I am a beginner in rare event modeling. I am working on predicting modem failures within a network where failures occur approximately 3% of the time. Currently my data is structured as follows:
network_name cm_mac_address time Network XXXX XXXXXXXXXXXX 2016-02-22 01:05:35 status duration latency down_speed up_speed OK 6308 0 4173985869 177881922 down_power down_snr up_power failure_next24 42 310 502 1
network_name and cm_mac_address are descriptive and independent of time. Status, duration, latency, down_speed, up_speed, down_power, down_snr, and up_power are all the current values at the time stamp. Failure_next24 is a binary variable indicating whether or not there is a failure in any of the following rows in a 24 hr time window. My models have not been successful looking at one observation at a time. I was reading this paper (https://pdfs.semanticscholar.org/895b/0b0472e1c47167d6cad1ea5436fdcf9976ca.pdf) and thought a window approach would be better.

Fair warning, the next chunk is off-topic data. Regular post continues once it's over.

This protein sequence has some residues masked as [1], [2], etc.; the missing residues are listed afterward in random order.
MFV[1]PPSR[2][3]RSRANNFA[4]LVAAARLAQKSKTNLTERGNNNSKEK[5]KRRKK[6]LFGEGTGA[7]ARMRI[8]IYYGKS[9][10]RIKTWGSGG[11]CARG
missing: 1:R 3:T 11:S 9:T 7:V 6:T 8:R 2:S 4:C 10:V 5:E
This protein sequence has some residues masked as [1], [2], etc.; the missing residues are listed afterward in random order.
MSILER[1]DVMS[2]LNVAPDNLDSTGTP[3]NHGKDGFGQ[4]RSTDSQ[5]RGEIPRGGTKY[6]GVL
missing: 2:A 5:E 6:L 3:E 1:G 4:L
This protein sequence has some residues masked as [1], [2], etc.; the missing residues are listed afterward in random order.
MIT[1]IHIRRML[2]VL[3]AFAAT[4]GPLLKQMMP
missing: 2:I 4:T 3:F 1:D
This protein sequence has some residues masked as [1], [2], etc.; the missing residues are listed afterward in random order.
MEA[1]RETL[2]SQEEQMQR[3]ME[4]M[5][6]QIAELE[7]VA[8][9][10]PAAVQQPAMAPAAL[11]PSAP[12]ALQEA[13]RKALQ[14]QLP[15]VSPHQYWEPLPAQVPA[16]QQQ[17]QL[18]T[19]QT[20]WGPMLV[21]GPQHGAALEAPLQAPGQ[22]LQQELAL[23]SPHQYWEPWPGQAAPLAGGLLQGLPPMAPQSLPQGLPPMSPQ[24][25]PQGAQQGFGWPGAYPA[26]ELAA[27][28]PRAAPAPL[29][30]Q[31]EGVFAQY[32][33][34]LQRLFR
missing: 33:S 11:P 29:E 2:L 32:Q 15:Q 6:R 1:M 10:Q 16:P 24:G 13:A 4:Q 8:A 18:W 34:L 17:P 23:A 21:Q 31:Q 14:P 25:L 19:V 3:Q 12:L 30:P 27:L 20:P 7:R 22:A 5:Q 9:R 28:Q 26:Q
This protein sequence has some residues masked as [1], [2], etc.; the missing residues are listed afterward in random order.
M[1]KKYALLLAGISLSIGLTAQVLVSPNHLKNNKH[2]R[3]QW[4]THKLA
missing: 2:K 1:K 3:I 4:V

To protect against link rot, the paper is "Learning to predict extremely rare events" by Gary Weiss and Haym Hirsh – ssdecontrol
I think looking at patterns in a sequence leading up to the event will allow more accurate predictions. I was wondering how I should arrange my data for this? My first thought is to add columns to my data set for each row that would be in my monitoring window. For example, my columns would be like below where n is the last observation in the monitoring window.
network_name, cm_mac_address, time, status, status_2, status_3, …., status_n,….,up_power, up_power_2,…,up_power_n, and failure_next24
However, adding all these new columns would take a tremendous amount of computing power since my data is about a TB in size. So I thought I would see what you guys think before I started down this road. I've read lots of papers about the sliding window approach, but I have not seen an example data set showing the structure of how the windows are created.
Thanks for your time.